We won’t call them to that. Instead, like Christ, we’ll call them to life.

More coming . . .

I’ll be posting three more parts to this series this week, which will address the Scriptures I mentioned above (which, spoiler alert, are not about daily dying to self and certainly don’t mention marriage).

But for now, I’m just tickled pink that Tim wanted to write something for my blog. It’s the first time that’s happened in eight years of blogging, and I might add, in 32 years of a marriage in which neither one of us has ever considered the possibility that we were supposed to be getting killed by it.

One final thought. If your marriage is supposed to kill you, then maybe you can be like the miserable wife of the tyrant (the Law) in the first part of Romans 7, the one who, in Romans 7:4 represents us as getting killed in her marriage, to then be raised to life again to be married to another, “even to him who is raised from the dead, that we should bring forth fruit unto God.”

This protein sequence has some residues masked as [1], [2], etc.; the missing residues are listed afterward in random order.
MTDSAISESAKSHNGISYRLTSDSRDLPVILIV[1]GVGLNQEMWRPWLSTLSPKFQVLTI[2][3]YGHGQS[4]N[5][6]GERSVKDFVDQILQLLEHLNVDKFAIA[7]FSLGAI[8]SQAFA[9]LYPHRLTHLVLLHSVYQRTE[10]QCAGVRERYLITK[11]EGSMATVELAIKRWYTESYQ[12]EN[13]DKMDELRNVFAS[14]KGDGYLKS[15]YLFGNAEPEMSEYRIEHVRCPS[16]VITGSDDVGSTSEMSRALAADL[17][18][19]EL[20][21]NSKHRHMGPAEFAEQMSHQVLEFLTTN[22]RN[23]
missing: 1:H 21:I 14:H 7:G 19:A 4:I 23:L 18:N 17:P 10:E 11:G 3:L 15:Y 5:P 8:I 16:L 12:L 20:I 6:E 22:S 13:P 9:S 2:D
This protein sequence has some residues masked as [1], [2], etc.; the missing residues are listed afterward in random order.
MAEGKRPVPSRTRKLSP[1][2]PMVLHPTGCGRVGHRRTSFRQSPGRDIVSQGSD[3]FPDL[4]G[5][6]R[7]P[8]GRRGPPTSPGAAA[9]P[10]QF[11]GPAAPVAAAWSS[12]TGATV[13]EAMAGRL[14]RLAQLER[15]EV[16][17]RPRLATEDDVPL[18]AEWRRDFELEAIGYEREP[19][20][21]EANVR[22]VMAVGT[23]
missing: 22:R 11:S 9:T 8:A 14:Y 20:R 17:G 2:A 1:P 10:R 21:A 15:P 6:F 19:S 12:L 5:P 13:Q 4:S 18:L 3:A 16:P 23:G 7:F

Now that’s the way to die!


Update July 21, 2017. All parts of the series are now published (FIVE, not three!). You can read part 2 here, which talks about the “deny yourself” and “take up your cross” Scriptures, and some other things. You can read part 3 here, which addresses the “mortification” Scriptures and some other things. Part 4 is here, which talks about “rest from works” and valuing what is truly valuable. That’s the Christian LIFE!

Part 5 is here, my letter to the man who said your marriage is supposed to kill you.


Go here to download your free Guide, How to Enjoy the Bible Again (when you’re ready) After Spiritual Abuse (without feeling guilty or getting triggered out of your mind). You’ll receive access to both print and audio versions of the Guide (audio read by me). I’m praying it will be helpful.